Part of a realistic approach, however, means carefully counting the cost. I do not believe we should go on a shopping spree like progressive educators who hope that owning fancier gizmos will resolve their snowballing failure. Instead, we need to weigh our educational goals, our teachers’ time, and our school’s budget against the cost of buying technology. Sacrifices must be made, and I firmly believe in sacrificing flashy hardware over precious time in class or salary dollars.
Ironically, many educators overlook the most significant costs of technology: time and training. Even if your institution can afford a fleet of new computers, you must consider the time it will require to secure and maintain them. More importantly, you must weigh the cost of initial and ongoing training, especially for your teachers. If you neglect training, any money you spend will be wasted. If your teachers do not know how to use technology virtuously, how can they train the students to do so?
Practically, however, many institutions can avoid large investments in hardware. Most of your students already have their own computers or have access to one at home. So you don’t need to buy computers. Instead, when it’s time to teach responsible search skills, have students bring their own devices to class, or use only one computer (perhaps the teacher ’s or a student volunteer ’s) and do small group tutorials. A teacher who knows what he or she is doing, both with the technology and with the assignment, is more effective than one laptop per child.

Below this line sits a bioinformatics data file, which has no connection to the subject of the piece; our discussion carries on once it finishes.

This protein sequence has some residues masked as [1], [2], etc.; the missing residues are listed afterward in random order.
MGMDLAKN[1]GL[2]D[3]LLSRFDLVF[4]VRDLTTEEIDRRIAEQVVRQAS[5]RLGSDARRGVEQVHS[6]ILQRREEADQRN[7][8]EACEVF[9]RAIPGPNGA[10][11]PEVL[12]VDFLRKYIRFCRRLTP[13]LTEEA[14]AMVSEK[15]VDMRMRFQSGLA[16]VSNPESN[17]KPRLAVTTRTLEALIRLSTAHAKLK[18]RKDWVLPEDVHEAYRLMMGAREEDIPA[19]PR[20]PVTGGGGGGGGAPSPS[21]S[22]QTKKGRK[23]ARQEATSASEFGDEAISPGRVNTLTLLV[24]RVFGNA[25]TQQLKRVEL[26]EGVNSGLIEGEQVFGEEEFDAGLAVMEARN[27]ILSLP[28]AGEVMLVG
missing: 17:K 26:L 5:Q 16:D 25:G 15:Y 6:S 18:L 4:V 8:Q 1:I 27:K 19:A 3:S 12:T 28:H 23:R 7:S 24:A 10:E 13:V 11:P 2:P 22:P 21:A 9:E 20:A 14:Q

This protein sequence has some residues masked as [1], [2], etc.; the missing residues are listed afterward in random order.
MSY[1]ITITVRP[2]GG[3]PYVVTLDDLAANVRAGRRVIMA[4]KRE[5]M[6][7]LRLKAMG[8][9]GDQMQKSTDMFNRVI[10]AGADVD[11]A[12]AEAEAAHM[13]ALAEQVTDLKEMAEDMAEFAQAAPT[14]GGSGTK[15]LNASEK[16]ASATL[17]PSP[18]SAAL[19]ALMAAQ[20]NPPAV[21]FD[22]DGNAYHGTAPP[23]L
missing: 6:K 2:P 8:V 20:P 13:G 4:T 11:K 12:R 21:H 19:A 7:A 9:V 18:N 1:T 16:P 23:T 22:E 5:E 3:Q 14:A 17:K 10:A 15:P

Clearly, the most important factor is teachers who know what they are doing. Administrators, we need to train our teachers, and, teachers, it’s time to stop excusing your refusal to learn by complaining about technology’s harmful effects. You must lead by example. Show your students how to be excellent students and learn to use the tools virtuously yourselves. Only then will you be able to teach your students to do the same.
Finally, if we think creatively, we can find ways to kill many birds with one stone. Our teachers need training and so do our students. It makes sense to bring these two together. Again, you do not need a computer lab. Instead, recruit a tech savvy parent to offer after school workshops and advertise them as BYOC: Bring Your Own Computer. The basic skills can be taught in hours, so a few weekend courses can accomplish a lot, and the conversations you can have about technology’s role in our lives will be invaluable.
The good news is that a classical education will prepare students to lead in the digital age. Indeed, a good classical education meets students’ greatest need: the need for wisdom. Yet we cannot assume that our current curriculum is sufficient. If we believe in practicing virtue in all areas of life, we must practice it in the digital world as well. Incorporating technology into our curriculum does not require us to give up our principles. On the contrary, it is our unique principles that compel us to incorporate technology wisely.